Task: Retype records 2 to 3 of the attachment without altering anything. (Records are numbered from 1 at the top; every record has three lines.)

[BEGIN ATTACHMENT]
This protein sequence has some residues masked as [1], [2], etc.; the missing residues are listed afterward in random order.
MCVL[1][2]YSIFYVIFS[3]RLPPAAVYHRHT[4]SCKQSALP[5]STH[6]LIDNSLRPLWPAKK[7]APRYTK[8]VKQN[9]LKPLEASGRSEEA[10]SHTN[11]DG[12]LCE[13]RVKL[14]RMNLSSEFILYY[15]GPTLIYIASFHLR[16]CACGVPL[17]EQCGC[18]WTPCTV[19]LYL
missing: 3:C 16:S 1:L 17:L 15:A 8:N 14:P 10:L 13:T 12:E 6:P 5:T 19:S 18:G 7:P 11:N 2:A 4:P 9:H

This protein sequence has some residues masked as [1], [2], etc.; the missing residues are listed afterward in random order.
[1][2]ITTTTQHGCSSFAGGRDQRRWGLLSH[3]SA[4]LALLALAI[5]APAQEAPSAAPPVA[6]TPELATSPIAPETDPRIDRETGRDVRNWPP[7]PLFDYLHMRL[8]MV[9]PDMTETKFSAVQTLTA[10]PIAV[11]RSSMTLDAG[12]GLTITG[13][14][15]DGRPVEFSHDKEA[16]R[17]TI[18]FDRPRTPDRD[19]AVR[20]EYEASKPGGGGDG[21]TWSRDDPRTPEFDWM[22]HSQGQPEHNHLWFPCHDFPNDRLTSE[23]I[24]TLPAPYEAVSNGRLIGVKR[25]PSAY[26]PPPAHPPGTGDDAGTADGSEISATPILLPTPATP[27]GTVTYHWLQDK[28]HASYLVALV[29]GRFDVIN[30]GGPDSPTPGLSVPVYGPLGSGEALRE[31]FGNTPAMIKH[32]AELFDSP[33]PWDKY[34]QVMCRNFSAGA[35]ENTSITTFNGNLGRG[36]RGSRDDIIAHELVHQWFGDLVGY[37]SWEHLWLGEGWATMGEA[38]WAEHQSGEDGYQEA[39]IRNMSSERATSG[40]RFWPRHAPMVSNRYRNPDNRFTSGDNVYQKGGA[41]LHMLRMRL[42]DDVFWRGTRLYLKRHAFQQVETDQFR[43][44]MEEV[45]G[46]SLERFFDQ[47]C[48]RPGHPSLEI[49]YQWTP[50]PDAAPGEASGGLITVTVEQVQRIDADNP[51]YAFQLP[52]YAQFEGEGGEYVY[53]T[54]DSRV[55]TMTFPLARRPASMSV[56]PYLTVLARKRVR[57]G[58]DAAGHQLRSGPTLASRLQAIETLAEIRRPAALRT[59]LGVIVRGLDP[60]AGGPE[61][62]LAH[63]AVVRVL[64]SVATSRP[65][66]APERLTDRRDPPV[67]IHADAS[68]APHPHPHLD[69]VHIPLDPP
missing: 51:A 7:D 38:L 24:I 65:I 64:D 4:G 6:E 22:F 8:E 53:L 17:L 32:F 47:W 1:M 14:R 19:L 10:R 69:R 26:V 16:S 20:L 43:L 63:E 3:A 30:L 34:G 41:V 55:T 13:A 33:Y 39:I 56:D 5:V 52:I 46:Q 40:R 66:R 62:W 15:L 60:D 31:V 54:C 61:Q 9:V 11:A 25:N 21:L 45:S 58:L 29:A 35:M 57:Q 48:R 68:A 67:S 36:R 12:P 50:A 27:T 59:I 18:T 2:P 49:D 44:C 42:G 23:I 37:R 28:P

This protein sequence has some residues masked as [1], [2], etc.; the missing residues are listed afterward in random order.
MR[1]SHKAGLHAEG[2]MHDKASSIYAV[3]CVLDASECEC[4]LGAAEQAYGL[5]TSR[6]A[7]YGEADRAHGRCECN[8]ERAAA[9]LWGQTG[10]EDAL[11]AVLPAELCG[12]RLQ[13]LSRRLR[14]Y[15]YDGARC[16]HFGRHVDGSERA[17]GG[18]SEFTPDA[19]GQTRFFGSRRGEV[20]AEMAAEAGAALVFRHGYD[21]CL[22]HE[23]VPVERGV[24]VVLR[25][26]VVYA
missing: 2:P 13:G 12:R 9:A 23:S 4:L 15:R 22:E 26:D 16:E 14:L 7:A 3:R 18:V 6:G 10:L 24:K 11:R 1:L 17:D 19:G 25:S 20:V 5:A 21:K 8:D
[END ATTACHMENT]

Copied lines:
This protein sequence has some residues masked as [1], [2], etc.; the missing residues are listed afterward in random order.
[1][2]ITTTTQHGCSSFAGGRDQRRWGLLSH[3]SA[4]LALLALAI[5]APAQEAPSAAPPVA[6]TPELATSPIAPETDPRIDRETGRDVRNWPP[7]PLFDYLHMRL[8]MV[9]PDMTETKFSAVQTLTA[10]PIAV[11]RSSMTLDAG[12]GLTITG[13][14][15]DGRPVEFSHDKEA[16]R[17]TI[18]FDRPRTPDRD[19]AVR[20]EYEASKPGGGGDG[21]TWSRDDPRTPEFDWM[22]HSQGQPEHNHLWFPCHDFPNDRLTSE[23]I[24]TLPAPYEAVSNGRLIGVKR[25]PSAY[26]PPPAHPPGTGDDAGTADGSEISATPILLPTPATP[27]GTVTYHWLQDK[28]HASYLVALV[29]GRFDVIN[30]GGPDSPTPGLSVPVYGPLGSGEALRE[31]FGNTPAMIKH[32]AELFDSP[33]PWDKY[34]QVMCRNFSAGA[35]ENTSITTFNGNLGRG[36]RGSRDDIIAHELVHQWFGDLVGY[37]SWEHLWLGEGWATMGEA[38]WAEHQSGEDGYQEA[39]IRNMSSERATSG[40]RFWPRHAPMVSNRYRNPDNRFTSGDNVYQKGGA[41]LHMLRMRL[42]DDVFWRGTRLYLKRHAFQQVETDQFR[43][44]MEEV[45]G[46]SLERFFDQ[47]C[48]RPGHPSLEI[49]YQWTP[50]PDAAPGEASGGLITVTVEQVQRIDADNP[51]YAFQLP[52]YAQFEGEGGEYVY[53]T[54]DSRV[55]TMTFPLARRPASMSV[56]PYLTVLARKRVR[57]G[58]DAAGHQLRSGPTLASRLQAIETLAEIRRPAALRT[59]LGVIVRGLDP[60]AGGPE[61][62]LAH[63]AVVRVL[64]SVATSRP[65][66]APERLTDRRDPPV[67]IHADAS[68]APHPHPHLD[69]VHIPLDPP
missing: 51:A 7:D 38:L 24:I 65:I 64:D 4:G 6:E 22:F 8:E 53:L 17:L 32:F 47:W 1:M 14:R 19:L 10:R 69:R 26:V 16:S 20:L 43:L 63:E 3:A 30:L 34:G 41:V 55:T 13:A 33:Y 39:I 56:D 5:V 52:I 46:Q 40:R 66:R 62:W 15:L 60:D 31:V 54:C 61:Q 9:V 11:A 25:N 21:L 45:S 58:L 29:A 35:M 57:Q 48:R 68:A 67:S 36:R 12:P 50:A 27:T 59:I 18:T 2:P 49:D 44:C 42:G 23:I 37:R 28:P

This protein sequence has some residues masked as [1], [2], etc.; the missing residues are listed afterward in random order.
MR[1]SHKAGLHAEG[2]MHDKASSIYAV[3]CVLDASECEC[4]LGAAEQAYGL[5]TSR[6]A[7]YGEADRAHGRCECN[8]ERAAA[9]LWGQTG[10]EDAL[11]AVLPAELCG[12]RLQ[13]LSRRLR[14]Y[15]YDGARC[16]HFGRHVDGSERA[17]GG[18]SEFTPDA[19]GQTRFFGSRRGEV[20]AEMAAEAGAALVFRHGYD[21]CL[22]HE[23]VPVERGV[24]VVLR[25][26]VVYA
missing: 2:P 13:G 12:R 9:A 23:S 4:L 15:R 22:E 26:D 16:E 14:L 7:A 3:R 18:V 6:G 10:L 24:K 11:R 1:L 17:D 19:G 25:S 20:V 5:A 21:K 8:D